My super awesome Grey Mist Bohus is too big.
A lot too big.
1. I got smaller (hooray me!)
2. I was off 1 st per 4" in my gauge when it was all over (instead of 8.25 sts to the inch I was 8, this is a problem over a few hundred sts).
3. The sweater grew a bit (because they do that, but in the nicest, fuzziest way).
So while I love this sweater and love that it's a knit item that is very work appropriate (as opposed to sorta work okay), it makes me sad that right now it looks like a 1980s box with sleeves and fits in an old sweatshirt way.
So I'm getting out the tools and doing a bohus makeover.
Agonize over what to do with this sweater for months. If you ever need to do this to a favourite handknit, I've done all this worrying for you, so proceed to step two.
Determine the ideal finished measurement. For me this would be about 39" which is 5 inches less that the current size, but which also seemed a bit too much to remove with the yoke as it is (and really, it's not easily modified). So I'm going with 4" less for a 40" sweater from the bust down.
Find the side "seam". I knit this in the round so I looked for the spots where I decreased/increased for the waist shaping and put a marker in the middle of that.
Using your finished gauge (ie measure the sweater in it's finished state), count out the number of sts that you need to "remove" to make the sweater the size you want. For me, the gauge was 8sts to the inch and I want to remove 2 inches at each side seam, so I need to remove 16sts per seam, 8 on each side of the centre seam. Place markers on either side of your side seam.
Start mattress stitching on the ditch of the marked seam. (Yes, on a bohus it's a lot of mattress stitch). I found it helpful to move my markers up as I stitched so I wouldn't lose the line.
Step Six (optional):
I didn't like the waist shaping I put into this sweater. Truth be told, I don't like waist shaping; it doesn't suit my shape and plain old looks weird on me. Since my new seam was well beyond the waist shaping I just kept stitching up and the waist decreases disappeared. If you wanted to add waist shaping, you could mark it out with stitch markers and take out more stitches where you wanted the waist. Whatever you choose, plan ahead.
This part is tricky--the arm. If you just need to adjust the body and not the sleeve, you can carefully work your new seam toward the original seam and end up at your armhole seam. This will all depend on how much you need to remove. Since I was taking out 2 inches, I noticed that I needed to adjust the sleeve too. This meant working out how to take in the underarm stitches. I just kept stitching until the arm seam and noticed there was a natural fold, I just followed that for a bit, but it wasn't decreasing enough, so I went out one stitch on each side each mattress stitch until I got to the desired decrease. I can't tell you how much it was though. I measured the sleeve against a sweater I liked and went with that.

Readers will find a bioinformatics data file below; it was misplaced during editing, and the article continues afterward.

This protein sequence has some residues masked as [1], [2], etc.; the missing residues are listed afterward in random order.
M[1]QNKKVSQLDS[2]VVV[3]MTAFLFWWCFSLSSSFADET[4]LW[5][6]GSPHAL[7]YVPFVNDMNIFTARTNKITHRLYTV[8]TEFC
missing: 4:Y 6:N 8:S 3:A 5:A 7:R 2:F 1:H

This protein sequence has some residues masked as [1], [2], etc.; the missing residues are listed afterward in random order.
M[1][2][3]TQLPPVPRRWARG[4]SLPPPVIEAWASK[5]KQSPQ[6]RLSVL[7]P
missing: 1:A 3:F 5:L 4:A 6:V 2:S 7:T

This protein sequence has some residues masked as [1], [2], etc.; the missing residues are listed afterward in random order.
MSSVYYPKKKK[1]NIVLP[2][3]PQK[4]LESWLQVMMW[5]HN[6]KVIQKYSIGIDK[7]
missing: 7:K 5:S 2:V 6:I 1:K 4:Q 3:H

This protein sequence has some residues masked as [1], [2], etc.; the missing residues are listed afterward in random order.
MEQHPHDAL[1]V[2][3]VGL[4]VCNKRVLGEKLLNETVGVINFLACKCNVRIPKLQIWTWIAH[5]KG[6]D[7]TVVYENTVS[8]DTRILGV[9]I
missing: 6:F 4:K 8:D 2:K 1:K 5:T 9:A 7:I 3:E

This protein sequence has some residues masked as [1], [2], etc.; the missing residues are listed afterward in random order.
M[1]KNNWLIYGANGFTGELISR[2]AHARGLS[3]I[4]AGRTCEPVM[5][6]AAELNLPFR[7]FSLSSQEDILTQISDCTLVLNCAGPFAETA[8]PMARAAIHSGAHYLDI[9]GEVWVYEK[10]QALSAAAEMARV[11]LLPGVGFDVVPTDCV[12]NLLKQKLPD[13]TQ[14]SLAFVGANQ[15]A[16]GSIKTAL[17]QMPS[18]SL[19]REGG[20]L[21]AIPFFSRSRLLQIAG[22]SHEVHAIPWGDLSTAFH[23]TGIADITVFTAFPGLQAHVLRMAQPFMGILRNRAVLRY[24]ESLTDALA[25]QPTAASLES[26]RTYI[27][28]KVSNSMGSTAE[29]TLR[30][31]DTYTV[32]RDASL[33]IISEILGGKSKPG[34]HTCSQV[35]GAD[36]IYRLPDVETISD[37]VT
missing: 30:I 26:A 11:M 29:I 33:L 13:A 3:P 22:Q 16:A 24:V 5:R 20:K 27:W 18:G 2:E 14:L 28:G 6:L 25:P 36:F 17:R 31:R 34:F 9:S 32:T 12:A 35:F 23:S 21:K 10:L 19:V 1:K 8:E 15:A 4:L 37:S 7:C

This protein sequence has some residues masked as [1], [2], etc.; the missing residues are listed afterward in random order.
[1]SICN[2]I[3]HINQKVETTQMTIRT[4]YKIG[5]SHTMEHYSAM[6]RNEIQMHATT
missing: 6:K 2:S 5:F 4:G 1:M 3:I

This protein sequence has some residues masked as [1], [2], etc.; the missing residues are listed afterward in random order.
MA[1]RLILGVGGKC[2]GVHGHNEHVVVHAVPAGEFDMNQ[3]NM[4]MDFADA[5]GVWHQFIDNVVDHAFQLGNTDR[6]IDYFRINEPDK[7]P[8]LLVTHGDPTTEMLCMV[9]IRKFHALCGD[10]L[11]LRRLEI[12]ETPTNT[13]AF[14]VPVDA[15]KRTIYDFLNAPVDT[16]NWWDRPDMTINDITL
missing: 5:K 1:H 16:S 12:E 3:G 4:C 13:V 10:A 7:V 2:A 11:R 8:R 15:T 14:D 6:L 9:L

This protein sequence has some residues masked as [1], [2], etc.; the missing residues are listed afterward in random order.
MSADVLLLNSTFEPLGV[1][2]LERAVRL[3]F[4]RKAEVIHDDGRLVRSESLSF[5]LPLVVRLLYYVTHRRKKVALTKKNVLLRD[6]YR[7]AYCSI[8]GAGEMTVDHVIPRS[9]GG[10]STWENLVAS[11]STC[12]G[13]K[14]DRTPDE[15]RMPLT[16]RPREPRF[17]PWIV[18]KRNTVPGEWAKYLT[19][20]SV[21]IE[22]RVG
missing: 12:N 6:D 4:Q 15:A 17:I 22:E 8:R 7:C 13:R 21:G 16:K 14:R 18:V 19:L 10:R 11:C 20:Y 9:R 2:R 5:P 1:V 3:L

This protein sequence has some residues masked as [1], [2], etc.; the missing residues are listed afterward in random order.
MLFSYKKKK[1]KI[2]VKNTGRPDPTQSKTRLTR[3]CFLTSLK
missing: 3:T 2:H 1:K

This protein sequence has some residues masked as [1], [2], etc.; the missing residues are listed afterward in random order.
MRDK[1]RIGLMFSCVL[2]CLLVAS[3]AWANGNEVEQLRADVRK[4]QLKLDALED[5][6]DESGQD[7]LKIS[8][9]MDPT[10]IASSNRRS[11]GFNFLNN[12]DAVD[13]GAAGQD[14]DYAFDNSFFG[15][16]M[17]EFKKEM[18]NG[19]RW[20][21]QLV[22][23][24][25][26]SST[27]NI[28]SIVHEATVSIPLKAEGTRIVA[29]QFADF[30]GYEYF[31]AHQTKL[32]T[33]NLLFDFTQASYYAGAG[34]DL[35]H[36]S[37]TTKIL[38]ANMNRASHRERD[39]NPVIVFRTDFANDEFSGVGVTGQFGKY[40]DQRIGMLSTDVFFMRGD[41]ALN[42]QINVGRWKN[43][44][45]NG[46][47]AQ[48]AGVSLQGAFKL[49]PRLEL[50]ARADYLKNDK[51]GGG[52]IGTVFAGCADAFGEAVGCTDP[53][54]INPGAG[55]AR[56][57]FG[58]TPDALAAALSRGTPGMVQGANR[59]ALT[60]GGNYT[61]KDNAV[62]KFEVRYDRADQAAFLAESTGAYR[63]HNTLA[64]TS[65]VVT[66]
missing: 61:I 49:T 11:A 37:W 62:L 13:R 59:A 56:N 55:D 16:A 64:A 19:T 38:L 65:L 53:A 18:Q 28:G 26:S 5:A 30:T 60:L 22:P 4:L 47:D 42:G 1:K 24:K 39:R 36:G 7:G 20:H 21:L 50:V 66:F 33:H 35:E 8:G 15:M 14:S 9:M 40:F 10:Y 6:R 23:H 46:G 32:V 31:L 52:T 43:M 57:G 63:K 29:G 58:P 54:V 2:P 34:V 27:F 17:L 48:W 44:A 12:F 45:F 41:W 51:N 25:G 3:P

Do mark where you reach the biggest point, so you know where you need to stop moving out from your centre stitch on the second sleeve.
Follow your markers and keep stitching. Since your sleeves will decrease as you move toward cuff, this means the number of stitches between your markers will get smaller. I went until I had one center stitch and followed this until I hit the cuff. Do what looks right and what works.
Try it on (you should do this while your sewing up too--but this is the final "I'm finished!" try)
Not too bad eh?
I think the 39" would have been a bit better, but the armpit area would have been tricky. The nice part is how wearable it is.
I bet you're wondering what the inside looks like now. On a Bohus, the extra fabric isn't so thick, but there is 2 inches folded over hiding in there.
And the armpit is interesting--I really did make this sweater too big.
I bet you're thinking there's a Step Ten. Yes, yes there is.
Any guesses about what it might be?
I'm going to leave you hanging because I haven't done it yet and it really is worth photographing for posterity and educational purposes.